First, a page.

To summarize, it has been found that critical thinking is closely related to education and that individuals who have a disposition toward critical thinking are different in important ways (academic achievement, skills with scientific processes, reactions to the problems they face, etc.) when compared with individuals who do not have a disposition toward critical thinking. Moreover, it could be said that individuals who have a disposition toward critical thinking think more realistically about superstitions, which is a major problem in underdeveloped countries, and they are also more sensitive to social issues. Therefore, it becomes even more critical to encourage critical thinking in pre-service teachers because they will take a prominent role in the direction of the society by training up future generations. Lederer (2003) suggests that educators must give opportunity to enhance the critical thinking skills of students. So, firstly teachers must be critical thinker. This study investigated the critical thinking dispositions not only of pre-service teachers but also indirectly of the students they will teach in the future.

The goal of this study was to analyze the critical thinking dispositions of pre-service teachers in terms of different variables (department, class, gender and academic achievement). This study sought answers to the following research questions:

1) What level of disposition do pre-service teachers have toward critical thinking?

2) Are the critical thinking dispositions of pre-service teachers different with respect to gender?

3) Are the critical thinking dispositions of pre-service teachers different with respect to class level?

4) Are the critical thinking dispositions of pre-service teachers different with respect to department?

5) Is there a relationship between academic achievement and the critical thinking dispositions of pre-service teachers?  


 METHODOLOGY

This study used the survey model, which, as Karasar (2006) has indicated, is used to describe the situation as it currently exists. The purpose of a survey research is gathering beliefs, opinions or perceptions about a present issue from a large group (Lodico et al., 2010). This study was conducted by the researcher and took nearly six months.

 

Participants

Convenience sampling model was used to choose samples.  It is used when researchers want to work with individuals who are available, convenience and willing to participate (McMillen, 2008; Cohen and Manion, 1994; Gay et al., 2009). Although this type of sampling has some limitations to generalize the result to a population, researchers are obligated to use it due to practical limitations (Johnson and Christensen, 2012). In this study to block researchers’ bias and to enhance generalizability, some precautions were taken by researcher. For example, while the sample was formed, strata (departments, class level etc) were taken into consideration. Students’ proportion for every department in the chosen university were tried to get near the sample. Participants were randomly selected from their strata. The study group consisted of 1106 out of a total of 2932 pre-service teachers. Participants in the study group were chosen from eleven different departments of the Faculty of Education at Mehmet Akif Ersoy University (Table1).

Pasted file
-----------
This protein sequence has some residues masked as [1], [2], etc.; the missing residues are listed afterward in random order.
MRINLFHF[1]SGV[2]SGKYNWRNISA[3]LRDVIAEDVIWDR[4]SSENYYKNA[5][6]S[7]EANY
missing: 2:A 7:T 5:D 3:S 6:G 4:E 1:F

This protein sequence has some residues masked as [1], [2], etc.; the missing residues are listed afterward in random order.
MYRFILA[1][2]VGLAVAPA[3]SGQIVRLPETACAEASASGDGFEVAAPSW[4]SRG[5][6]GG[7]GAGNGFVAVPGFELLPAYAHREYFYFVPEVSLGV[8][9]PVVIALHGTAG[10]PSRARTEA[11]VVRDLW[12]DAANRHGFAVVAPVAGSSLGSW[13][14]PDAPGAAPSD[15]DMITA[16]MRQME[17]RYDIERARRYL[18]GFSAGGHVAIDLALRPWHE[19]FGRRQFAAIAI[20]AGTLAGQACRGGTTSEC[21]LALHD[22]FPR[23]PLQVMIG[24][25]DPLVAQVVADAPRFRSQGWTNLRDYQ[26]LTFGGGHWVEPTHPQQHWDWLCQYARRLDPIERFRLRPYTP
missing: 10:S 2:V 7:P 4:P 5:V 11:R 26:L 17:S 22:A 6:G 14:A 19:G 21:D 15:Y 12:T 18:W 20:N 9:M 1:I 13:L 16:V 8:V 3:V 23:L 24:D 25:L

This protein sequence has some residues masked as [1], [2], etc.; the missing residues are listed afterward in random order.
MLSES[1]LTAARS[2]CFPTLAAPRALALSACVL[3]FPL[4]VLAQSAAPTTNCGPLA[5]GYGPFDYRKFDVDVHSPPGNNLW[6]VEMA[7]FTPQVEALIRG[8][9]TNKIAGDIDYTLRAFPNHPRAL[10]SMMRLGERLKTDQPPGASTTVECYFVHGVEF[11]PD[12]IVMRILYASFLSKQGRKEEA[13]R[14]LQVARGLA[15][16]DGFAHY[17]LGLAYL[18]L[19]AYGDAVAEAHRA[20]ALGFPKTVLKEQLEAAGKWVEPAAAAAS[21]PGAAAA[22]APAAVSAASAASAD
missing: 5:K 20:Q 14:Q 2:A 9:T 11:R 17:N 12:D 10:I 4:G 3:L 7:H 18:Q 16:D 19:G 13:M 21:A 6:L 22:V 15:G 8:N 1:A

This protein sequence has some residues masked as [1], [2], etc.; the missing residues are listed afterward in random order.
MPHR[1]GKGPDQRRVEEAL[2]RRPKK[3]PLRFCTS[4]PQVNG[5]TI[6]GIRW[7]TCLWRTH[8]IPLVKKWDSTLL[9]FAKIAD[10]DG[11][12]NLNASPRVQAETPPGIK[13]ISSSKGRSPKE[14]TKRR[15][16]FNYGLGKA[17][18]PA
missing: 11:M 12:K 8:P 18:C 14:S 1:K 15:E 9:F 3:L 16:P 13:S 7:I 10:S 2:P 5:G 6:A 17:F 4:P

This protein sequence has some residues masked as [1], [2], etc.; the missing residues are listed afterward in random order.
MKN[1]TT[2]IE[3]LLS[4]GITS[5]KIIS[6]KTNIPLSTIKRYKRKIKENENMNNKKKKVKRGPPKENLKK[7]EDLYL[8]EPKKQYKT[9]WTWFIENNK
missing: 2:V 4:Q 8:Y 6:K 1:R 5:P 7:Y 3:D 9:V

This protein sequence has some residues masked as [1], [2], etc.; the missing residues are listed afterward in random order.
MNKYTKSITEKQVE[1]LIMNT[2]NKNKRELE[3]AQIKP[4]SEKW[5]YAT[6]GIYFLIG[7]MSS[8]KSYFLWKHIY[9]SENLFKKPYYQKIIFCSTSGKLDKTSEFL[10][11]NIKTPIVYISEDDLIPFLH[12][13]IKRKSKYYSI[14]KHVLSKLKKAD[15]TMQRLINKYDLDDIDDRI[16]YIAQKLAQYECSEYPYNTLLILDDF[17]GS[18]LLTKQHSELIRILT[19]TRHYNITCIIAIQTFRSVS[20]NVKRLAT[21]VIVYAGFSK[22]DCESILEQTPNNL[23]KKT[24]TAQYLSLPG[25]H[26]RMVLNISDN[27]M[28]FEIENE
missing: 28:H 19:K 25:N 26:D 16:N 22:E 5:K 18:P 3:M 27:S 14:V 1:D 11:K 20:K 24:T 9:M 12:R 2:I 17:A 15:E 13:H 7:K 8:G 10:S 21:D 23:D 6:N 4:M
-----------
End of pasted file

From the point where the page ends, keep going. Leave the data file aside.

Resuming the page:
As seen in Table 1, the distribution of pre-service teacher varies between 4.3 and 22.7% with respect to the departments. Overall, the number of pre-service teachers in the study group represents 37.72% of the total number of pre-service teachers in the faculty. Each pre-service teacher was given a personal information form in order to describe the students in the study sample. A descriptive analysis of the data obtained from the individual information forms is given in Table 2. 

 

 

According to Table 2, 59.1% of the pre-service teachers in this study’s sample were females and 40.9% of the pre-service teachers were males. Of the pre-service teachers taking part in this study, 29.9% were first year, 27.2% were second year, 22.2% were third year and 20.3% were fourth year pre-service teachers.

 

Data collection tools

This study employed an Individual Information Form and the Turkish version of the California Critical Thinking Disposition Inventory (CCTDI-T) as data collection instruments. The researcher prepared the Individual Information Form. This form included information such as the pre-service teachers’ student ID number (to obtain their academic achievement score), department, class and gender.